Electronics







A fascinating bit of observation regarding Sasquatch-like creatures and the interference with electronic devices that supposedly accompanies them. Maybe there’s a reason Bigfoot’s picture is always blurry. Via Mysterious Universe: In Jon’s…


The Dell DJ is slightly bigger than the iPod but claims a longer battery life. It was Dell that one investor held out as the rival with the greatest chance of success:…



Perhaps they were conceived as toys for children, but video games of the 1970s, 80s, and 90s are significant artifacts of 20th-century technological, cultural, and design history. Much of that history is…



Alan Mascarenhas writes on Newsweek:

It takes a lot to snap people out of apathy about Africa’s problems. But in the wake of Live Aid and Save Darfur, a new cause stands on the cusp of going mainstream. It’s the push to make major electronics companies (manufacturers of cell phones, laptops, portable music players, and cameras) disclose whether they use “conflict minerals” — the rare metals that finance civil wars and militia atrocities, most notably in Congo.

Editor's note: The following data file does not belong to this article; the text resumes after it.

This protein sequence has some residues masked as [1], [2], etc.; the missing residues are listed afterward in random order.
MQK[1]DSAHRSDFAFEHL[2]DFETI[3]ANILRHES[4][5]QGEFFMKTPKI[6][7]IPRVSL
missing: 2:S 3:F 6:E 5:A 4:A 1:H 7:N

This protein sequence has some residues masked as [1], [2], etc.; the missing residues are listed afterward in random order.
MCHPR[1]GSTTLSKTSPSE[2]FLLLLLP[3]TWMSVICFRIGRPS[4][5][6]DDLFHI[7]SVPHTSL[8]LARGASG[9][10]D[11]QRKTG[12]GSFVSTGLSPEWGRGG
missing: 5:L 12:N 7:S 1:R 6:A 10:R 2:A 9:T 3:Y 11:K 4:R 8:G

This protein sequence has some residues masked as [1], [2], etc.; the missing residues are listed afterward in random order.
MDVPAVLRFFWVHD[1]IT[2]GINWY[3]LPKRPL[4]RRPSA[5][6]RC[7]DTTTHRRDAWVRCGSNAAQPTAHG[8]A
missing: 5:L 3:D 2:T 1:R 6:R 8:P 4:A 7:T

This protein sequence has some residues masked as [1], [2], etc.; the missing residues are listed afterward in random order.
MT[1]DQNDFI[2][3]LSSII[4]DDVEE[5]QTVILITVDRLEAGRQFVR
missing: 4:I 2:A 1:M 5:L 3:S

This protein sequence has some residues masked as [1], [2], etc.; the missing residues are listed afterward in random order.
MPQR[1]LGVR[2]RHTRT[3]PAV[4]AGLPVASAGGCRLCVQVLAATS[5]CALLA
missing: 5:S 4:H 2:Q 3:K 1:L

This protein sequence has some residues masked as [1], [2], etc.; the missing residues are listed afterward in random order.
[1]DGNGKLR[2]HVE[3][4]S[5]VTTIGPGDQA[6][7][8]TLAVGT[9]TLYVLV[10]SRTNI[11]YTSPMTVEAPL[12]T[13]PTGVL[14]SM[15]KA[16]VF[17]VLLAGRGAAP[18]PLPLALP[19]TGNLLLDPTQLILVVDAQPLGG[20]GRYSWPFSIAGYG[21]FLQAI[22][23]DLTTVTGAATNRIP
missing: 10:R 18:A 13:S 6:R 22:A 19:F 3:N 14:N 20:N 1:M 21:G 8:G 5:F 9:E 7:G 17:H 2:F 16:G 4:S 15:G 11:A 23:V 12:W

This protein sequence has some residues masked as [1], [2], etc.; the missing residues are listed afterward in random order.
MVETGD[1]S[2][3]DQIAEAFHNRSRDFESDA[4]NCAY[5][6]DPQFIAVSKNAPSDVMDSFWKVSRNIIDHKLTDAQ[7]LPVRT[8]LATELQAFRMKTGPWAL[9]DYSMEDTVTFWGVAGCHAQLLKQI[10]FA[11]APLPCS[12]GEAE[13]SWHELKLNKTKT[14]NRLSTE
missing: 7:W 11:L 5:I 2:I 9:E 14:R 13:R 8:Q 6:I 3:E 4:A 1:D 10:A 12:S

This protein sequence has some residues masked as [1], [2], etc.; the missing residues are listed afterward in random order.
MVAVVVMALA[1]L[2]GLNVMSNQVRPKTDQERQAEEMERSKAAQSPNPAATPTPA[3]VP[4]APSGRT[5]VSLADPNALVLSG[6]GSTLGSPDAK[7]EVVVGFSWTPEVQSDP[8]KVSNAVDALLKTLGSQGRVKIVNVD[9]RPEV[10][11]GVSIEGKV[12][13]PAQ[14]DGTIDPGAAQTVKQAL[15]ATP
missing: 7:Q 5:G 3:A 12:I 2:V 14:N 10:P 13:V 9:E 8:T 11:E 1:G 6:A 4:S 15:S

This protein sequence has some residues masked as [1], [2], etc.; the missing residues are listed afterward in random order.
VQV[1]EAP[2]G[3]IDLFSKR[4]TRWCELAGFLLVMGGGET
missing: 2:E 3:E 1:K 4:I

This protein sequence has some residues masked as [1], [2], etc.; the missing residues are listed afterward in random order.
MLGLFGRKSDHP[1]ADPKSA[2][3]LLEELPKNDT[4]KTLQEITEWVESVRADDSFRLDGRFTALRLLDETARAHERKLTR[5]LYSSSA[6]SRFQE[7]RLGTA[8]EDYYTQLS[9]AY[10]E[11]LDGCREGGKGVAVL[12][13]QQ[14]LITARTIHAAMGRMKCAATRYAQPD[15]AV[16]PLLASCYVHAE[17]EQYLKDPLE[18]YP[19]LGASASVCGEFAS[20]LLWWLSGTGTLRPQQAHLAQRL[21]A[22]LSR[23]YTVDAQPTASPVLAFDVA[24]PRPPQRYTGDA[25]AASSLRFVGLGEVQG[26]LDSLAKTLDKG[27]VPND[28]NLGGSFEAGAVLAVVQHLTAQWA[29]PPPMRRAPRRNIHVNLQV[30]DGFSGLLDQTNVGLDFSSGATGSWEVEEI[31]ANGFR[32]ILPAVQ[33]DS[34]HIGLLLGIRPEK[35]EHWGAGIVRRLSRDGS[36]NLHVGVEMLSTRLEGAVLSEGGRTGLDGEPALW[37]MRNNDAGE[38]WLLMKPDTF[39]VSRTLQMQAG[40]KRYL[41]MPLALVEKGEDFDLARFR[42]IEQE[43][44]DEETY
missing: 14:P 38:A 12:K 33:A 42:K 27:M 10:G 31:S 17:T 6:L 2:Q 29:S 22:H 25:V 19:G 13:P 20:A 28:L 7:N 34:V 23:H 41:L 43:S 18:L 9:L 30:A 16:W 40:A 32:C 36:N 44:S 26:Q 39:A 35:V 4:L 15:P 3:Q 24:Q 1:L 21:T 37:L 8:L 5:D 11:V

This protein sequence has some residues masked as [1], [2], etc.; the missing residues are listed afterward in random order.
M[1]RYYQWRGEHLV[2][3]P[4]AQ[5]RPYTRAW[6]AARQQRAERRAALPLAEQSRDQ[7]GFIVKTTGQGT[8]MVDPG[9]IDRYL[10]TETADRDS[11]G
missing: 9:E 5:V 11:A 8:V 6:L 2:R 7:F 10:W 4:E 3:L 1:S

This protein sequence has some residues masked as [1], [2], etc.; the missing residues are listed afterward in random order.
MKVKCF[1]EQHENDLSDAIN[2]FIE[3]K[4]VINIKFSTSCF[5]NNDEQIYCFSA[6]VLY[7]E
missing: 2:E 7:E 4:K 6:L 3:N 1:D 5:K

The issue of ethical sourcing has long galvanized human-rights groups. In Liberia, Angola, and Sierra Leone, the notorious trade in “blood diamonds” helped fund rebel insurgencies. In Guinea, bauxite sustains a repressive military junta. And fair-labor groups have spent decades documenting the foreign sweatshops that sometimes supply American clothing stores. Yet Congo raises especially disturbing issues for famous tech brand names that fancy themselves responsible corporate citizens.

A key mover behind the Congo campaign is the anti-genocide Enough Project: witness its clever spoof of the famous Apple commercial.